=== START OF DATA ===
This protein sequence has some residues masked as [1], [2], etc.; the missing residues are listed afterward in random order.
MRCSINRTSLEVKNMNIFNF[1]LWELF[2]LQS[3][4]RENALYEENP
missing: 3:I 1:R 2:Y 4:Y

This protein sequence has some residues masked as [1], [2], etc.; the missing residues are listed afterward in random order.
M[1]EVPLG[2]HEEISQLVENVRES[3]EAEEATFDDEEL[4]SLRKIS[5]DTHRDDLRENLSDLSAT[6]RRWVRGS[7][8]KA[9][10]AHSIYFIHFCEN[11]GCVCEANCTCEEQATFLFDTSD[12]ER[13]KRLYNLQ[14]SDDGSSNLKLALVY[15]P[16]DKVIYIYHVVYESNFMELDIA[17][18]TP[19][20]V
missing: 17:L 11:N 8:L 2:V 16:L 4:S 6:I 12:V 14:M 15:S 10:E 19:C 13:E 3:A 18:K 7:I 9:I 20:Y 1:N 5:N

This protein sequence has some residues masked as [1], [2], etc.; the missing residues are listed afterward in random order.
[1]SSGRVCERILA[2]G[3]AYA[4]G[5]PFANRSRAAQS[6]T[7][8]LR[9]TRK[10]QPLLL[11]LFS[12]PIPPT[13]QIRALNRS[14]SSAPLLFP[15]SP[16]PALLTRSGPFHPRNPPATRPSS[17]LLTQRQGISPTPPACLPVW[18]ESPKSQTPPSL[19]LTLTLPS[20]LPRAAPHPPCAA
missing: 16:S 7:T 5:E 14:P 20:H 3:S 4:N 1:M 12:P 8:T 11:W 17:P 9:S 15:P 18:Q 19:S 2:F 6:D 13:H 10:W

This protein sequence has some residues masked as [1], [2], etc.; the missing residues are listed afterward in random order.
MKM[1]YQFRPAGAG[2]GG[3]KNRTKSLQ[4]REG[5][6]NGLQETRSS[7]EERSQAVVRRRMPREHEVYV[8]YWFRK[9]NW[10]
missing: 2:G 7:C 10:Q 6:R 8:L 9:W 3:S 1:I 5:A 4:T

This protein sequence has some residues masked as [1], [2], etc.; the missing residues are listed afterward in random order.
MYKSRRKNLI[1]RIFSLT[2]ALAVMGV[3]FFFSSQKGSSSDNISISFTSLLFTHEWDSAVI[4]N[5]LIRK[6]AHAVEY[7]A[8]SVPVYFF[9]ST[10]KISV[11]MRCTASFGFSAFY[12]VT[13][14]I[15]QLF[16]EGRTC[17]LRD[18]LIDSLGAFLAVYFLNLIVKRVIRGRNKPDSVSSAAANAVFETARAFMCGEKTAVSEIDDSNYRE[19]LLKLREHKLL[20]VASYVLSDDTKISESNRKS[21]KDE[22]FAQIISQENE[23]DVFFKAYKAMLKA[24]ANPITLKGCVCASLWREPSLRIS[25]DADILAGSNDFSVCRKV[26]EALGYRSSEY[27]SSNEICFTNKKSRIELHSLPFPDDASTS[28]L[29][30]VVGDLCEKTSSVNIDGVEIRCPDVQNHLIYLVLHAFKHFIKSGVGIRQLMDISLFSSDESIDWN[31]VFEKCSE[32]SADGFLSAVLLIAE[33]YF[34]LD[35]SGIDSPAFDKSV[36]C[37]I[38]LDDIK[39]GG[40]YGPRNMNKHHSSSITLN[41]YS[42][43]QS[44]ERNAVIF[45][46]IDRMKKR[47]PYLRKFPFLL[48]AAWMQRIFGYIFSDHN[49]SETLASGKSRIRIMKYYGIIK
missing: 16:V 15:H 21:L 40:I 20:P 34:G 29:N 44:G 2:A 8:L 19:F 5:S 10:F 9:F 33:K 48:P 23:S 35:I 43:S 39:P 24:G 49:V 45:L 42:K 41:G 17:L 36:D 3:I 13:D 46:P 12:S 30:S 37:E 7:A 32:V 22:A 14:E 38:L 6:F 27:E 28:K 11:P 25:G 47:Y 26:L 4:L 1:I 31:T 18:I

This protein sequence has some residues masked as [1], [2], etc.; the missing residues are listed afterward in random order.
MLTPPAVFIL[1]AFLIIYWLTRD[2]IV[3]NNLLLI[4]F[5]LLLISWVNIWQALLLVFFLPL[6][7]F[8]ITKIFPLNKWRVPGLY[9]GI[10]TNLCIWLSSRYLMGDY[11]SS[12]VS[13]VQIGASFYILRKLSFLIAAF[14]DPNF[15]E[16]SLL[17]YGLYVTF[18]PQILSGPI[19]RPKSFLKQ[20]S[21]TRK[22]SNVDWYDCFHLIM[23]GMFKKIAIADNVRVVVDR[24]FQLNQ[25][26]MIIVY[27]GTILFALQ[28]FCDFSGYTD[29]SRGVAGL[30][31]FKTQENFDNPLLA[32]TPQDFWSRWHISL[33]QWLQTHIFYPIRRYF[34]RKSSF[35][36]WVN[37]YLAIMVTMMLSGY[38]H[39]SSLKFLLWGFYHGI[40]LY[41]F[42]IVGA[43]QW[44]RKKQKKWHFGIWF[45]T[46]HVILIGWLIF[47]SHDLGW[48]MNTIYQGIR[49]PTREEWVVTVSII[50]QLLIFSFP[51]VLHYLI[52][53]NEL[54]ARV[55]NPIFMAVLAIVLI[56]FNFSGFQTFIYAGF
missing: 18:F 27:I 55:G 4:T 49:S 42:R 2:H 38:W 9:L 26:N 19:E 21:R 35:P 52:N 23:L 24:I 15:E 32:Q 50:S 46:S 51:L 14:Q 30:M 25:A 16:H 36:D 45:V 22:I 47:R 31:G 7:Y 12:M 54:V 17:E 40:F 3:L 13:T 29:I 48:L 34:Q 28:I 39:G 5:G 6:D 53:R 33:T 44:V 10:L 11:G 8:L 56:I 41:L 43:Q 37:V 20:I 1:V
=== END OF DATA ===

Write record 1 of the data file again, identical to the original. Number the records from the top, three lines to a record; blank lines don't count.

This protein sequence has some residues masked as [1], [2], etc.; the missing residues are listed afterward in random order.
MRCSINRTSLEVKNMNIFNF[1]LWELF[2]LQS[3][4]RENALYEENP
missing: 3:I 1:R 2:Y 4:Y